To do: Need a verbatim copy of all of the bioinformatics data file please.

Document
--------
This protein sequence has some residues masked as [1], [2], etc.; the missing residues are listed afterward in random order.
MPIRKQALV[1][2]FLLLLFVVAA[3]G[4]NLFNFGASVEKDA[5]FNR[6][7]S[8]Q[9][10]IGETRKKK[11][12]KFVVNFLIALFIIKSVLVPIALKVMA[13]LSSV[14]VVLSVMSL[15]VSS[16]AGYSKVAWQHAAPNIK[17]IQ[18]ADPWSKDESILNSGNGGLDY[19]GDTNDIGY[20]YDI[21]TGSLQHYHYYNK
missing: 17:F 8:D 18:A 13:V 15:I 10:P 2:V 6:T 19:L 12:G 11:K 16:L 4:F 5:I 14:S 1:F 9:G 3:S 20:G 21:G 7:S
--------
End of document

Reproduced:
This protein sequence has some residues masked as [1], [2], etc.; the missing residues are listed afterward in random order.
MPIRKQALV[1][2]FLLLLFVVAA[3]G[4]NLFNFGASVEKDA[5]FNR[6][7]S[8]Q[9][10]IGETRKKK[11][12]KFVVNFLIALFIIKSVLVPIALKVMA[13]LSSV[14]VVLSVMSL[15]VSS[16]AGYSKVAWQHAAPNIK[17]IQ[18]ADPWSKDESILNSGNGGLDY[19]GDTNDIGY[20]YDI[21]TGSLQHYHYYNK
missing: 17:F 8:D 18:A 13:V 15:I 10:P 2:V 6:T 19:L 12:G 11:K 16:L 4:F 5:I 14:S 1:F 9:G 3:S 20:G 21:G 7:S